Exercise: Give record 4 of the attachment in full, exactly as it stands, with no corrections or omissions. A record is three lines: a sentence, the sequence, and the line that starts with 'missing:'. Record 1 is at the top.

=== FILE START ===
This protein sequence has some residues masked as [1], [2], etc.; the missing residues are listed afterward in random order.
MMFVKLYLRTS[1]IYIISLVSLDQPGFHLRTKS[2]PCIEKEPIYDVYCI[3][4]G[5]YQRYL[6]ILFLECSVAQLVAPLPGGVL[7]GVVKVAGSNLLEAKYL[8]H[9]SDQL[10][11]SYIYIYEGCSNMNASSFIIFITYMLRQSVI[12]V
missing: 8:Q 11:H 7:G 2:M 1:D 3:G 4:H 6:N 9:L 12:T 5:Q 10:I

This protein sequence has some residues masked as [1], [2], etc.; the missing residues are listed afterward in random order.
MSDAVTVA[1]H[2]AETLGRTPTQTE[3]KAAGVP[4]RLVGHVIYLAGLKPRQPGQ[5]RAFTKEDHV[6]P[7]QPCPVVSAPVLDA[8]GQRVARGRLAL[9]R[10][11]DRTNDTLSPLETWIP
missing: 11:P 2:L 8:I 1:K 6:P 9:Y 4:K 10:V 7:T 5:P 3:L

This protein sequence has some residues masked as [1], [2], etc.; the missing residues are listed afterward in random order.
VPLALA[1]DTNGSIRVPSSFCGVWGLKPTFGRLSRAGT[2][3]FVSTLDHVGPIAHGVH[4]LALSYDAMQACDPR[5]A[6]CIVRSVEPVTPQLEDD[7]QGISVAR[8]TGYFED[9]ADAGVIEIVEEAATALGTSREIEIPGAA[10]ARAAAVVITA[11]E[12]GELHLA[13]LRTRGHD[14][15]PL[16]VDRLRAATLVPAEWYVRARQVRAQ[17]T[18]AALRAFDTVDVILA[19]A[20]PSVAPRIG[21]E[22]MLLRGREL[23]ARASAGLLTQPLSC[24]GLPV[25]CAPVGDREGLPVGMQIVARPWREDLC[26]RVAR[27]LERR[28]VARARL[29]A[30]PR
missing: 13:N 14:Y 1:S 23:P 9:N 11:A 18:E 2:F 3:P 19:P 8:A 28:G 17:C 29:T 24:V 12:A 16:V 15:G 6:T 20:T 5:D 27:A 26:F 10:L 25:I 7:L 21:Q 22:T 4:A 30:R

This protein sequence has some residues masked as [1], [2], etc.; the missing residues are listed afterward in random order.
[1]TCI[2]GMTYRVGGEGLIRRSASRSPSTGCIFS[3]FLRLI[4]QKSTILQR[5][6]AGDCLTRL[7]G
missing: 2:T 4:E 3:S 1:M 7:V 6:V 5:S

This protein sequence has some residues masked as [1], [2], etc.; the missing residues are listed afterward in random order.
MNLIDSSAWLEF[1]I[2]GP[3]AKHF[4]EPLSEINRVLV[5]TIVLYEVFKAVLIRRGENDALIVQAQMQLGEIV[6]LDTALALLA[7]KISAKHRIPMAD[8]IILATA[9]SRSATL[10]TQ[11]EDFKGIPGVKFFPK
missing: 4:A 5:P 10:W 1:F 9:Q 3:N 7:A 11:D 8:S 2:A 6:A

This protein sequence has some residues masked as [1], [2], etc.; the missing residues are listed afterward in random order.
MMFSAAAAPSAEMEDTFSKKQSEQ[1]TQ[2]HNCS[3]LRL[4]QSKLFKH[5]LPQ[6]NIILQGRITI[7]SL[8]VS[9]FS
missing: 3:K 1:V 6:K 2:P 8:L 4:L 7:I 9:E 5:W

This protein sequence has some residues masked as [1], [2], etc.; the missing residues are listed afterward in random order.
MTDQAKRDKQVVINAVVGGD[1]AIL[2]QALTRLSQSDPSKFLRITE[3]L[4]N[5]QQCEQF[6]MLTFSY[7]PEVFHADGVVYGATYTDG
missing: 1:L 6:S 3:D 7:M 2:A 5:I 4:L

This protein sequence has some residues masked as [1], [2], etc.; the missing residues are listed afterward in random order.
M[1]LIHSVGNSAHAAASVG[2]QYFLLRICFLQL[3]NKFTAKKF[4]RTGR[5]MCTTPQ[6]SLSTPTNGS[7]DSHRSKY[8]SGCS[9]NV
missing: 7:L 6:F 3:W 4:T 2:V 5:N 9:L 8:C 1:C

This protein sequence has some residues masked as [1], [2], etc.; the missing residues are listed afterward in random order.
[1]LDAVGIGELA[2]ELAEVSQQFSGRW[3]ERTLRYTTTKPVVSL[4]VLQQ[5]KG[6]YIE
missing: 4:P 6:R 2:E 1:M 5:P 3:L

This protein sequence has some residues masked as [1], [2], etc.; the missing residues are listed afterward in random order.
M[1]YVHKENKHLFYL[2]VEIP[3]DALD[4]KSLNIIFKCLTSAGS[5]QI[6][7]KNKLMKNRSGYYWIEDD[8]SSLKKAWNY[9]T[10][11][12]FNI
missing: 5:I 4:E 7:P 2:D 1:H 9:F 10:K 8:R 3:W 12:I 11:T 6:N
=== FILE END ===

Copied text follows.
This protein sequence has some residues masked as [1], [2], etc.; the missing residues are listed afterward in random order.
[1]TCI[2]GMTYRVGGEGLIRRSASRSPSTGCIFS[3]FLRLI[4]QKSTILQR[5][6]AGDCLTRL[7]G
missing: 2:T 4:E 3:S 1:M 7:V 6:V 5:S